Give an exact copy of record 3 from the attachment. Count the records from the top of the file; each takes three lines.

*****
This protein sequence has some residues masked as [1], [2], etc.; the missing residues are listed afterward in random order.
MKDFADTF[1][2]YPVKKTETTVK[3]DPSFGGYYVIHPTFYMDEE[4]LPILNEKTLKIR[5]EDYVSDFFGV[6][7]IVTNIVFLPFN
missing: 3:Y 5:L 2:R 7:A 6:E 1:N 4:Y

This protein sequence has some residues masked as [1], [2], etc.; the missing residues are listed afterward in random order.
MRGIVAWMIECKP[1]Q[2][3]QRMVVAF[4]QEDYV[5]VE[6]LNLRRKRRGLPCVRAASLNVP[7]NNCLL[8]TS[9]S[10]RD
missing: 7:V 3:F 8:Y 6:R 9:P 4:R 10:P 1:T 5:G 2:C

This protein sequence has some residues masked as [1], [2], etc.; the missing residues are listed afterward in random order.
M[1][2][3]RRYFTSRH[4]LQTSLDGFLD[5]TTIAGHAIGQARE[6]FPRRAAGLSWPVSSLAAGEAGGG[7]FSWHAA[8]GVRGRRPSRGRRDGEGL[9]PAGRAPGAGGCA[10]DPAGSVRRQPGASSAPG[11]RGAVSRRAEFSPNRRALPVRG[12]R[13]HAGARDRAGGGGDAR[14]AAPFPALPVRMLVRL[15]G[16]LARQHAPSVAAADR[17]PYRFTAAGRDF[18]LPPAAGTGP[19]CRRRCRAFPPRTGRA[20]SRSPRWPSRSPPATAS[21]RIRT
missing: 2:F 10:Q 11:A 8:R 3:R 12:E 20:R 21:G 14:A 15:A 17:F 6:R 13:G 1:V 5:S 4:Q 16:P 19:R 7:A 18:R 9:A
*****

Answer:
This protein sequence has some residues masked as [1], [2], etc.; the missing residues are listed afterward in random order.
M[1][2][3]RRYFTSRH[4]LQTSLDGFLD[5]TTIAGHAIGQARE[6]FPRRAAGLSWPVSSLAAGEAGGG[7]FSWHAA[8]GVRGRRPSRGRRDGEGL[9]PAGRAPGAGGCA[10]DPAGSVRRQPGASSAPG[11]RGAVSRRAEFSPNRRALPVRG[12]R[13]HAGARDRAGGGGDAR[14]AAPFPALPVRMLVRL[15]G[16]LARQHAPSVAAADR[17]PYRFTAAGRDF[18]LPPAAGTGP[19]CRRRCRAFPPRTGRA[20]SRSPRWPSRSPPATAS[21]RIRT
missing: 2:F 10:Q 11:A 8:R 3:R 12:E 20:R 21:G 14:A 15:A 17:F 6:R 13:G 1:V 5:S 4:Q 16:P 19:R 7:A 18:R 9:A